Rowan said...

This is my kind of book though, like you, I probbably know most of what is in there. My mum could make tasty meals out of next to nothing and I was taught how to cook, clean, knit and sew as a child. I've never plucked and dressed a chicken but I've watched my dad do it so I could if I had to. I've never understood why being a 'just a housewife' (how I loathe that phrase!!) is so looked down on, if you do the job properly it requires a great many varied skills. It's time more people realised this.

Anonymous said...

I did a college speech on how to budget...afterward a student came up to me and said...I am going to try that, it makes sense! How I laugh at our government which can't figure out a budget that stays within the money that is available and then demands that schools begin to teach students how to budget!!! tm

Granny Kate said...

This sounds like a good book. I taught my granddaughter to spin and knit and build a fire this summer. My husband taught her to fish. We made jelly and canned peaches, too, but she'll need some hands-on with that.

But the very simple things can get mislaid when they're only with you for a short while. Both parents work and both grandkids are in other people's care throughout the days. The kid has complained before that "school's don't teach me anything real".

They do teach real things, of course, but she meant life skills. I raised my kids on books by Tom Brown, Jr. and this child loves looking for herbs and following animal tracks, too. She's not a book person like the rest of the family, but I think I'll get her this one, anyway.

Granny Sue said...

What you are all saying echoes what I have been thinking about this topic. I feel fortunate to have had a mother who knew how to do so many things. Then I moved to an area where everyone does it themselves, and help each other too. Like yesterday, my husband changed the water pump on our truck at our neighbor's garage and they helped--no money changed hands. I cannot imagine living life without knowing how to cook, clean, fix, and preserve my own food, but today these seem to be rare skills.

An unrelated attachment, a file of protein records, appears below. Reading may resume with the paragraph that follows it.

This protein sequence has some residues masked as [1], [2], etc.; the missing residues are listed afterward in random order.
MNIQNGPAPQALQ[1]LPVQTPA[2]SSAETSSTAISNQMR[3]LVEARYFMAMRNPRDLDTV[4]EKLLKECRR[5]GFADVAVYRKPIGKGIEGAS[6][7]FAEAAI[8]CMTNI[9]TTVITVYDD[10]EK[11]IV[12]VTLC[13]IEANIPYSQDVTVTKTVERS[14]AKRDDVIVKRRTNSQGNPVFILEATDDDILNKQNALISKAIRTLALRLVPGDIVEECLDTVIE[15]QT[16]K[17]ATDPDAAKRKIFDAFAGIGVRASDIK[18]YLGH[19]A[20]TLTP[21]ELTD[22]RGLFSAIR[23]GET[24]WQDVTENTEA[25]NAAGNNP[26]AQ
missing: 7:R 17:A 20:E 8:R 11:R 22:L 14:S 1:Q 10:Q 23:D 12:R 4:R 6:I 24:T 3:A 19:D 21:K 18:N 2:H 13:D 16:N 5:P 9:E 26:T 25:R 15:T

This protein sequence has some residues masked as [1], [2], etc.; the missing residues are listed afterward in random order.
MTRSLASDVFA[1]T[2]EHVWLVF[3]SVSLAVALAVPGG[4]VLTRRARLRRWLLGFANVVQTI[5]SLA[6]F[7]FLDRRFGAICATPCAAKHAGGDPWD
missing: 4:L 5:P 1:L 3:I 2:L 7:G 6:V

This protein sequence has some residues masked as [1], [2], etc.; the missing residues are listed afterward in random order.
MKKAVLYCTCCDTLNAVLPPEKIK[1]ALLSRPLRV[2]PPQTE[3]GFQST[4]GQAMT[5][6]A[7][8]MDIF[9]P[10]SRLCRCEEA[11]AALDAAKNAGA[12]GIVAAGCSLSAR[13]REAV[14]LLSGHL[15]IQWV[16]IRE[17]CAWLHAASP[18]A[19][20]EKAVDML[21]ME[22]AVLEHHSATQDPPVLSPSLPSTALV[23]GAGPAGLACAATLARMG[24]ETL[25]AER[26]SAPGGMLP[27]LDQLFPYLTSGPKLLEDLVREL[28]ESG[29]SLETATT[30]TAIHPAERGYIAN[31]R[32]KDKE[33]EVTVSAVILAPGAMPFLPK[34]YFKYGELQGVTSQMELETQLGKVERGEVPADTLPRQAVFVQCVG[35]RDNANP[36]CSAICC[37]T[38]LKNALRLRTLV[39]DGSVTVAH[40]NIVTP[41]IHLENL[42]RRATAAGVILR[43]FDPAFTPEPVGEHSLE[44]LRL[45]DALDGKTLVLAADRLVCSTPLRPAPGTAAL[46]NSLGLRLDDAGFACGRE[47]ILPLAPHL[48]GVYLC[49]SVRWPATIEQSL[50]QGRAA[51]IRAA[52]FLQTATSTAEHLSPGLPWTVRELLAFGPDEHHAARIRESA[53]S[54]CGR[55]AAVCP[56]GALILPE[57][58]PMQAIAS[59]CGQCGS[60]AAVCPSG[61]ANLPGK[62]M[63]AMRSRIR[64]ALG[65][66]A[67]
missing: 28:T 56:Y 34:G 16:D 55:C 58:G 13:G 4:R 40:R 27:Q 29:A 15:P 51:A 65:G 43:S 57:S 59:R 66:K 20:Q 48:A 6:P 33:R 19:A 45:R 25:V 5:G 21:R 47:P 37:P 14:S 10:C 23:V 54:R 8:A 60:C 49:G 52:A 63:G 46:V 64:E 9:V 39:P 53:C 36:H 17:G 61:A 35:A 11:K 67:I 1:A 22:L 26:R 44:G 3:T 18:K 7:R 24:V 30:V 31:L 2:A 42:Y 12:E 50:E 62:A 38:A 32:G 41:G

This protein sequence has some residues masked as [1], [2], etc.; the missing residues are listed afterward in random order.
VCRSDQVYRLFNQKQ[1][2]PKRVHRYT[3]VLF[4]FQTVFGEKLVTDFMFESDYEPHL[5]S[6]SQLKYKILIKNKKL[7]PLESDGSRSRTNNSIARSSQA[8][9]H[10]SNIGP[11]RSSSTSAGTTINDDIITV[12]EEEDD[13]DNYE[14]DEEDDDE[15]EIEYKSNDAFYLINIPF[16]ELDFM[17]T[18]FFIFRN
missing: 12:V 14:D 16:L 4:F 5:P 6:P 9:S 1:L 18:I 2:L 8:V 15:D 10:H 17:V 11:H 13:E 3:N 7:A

Most readers here are self-sufficient or learning to become that way. I think it's a trend in our country now, and a good one.

Susan at Stony River said...

What a perfect thing to send Devyn now that she's on her own--thanks for that review. As much as I prefer to support independent bookstores, Amazon does turn out to be handy for some things, like saving international shipping LOL. A little present might cheer her up after going back to home-alone and work; I'll have to throw in a comic book I guess!

xox

Granny Sue said...

It's perfect for her, Susan. And do let her know we're just a phone call away.

Laura said...

This looks like a great graduation gift.
I'm intrigued by it. I feel fortunate to know how to do many things--can, build fence, drive a tractor, garden, etc.
Too bad we didn't think of writing this book!

Granny Sue said...

No kidding, Laura! I'm glad someone did write it, though. You're right about it being a good graduation present and I think it would be a good wedding present too--guys would find it just as useful as women would.

spb said...

Those are the kinds of books that still need to be written. I'm not even sure my husband would even know where to start! I learned how to sew in Brownies... they taught me to knit too. I don't think kids have the time any longer. Sad. They don't don't what they are missing lol...

Staci Lynn said...

Sounds like a great book to give to my non-county-fried friends.

I grew up in SW Pennsylvania in a generation of coal miners. It was all about surving and putting food on the table - at least I know that now. Back then it was just the way things were - I didn't know any different. I learned the difference when my daddy was laid off from the mine and we moved to Florida.

Did you ever watch the PBS program
Frontier House (http://www.pbs.org/wnet/frontierhouse/index.html)? I was glued to the tube when that program aired.

Staci Lynn said...

I meant to ask if you have ever read any of the Foxfire books?

Granny Sue said...

All of them, Staci. Actually, I just bought 1,2,and 3 for my husband because he found #1 on my shelf and as he was reading it, it fell to pieces. I'll eventually get all of them for him. Those are about the best books on mountain living and mountain ways that have ever been published.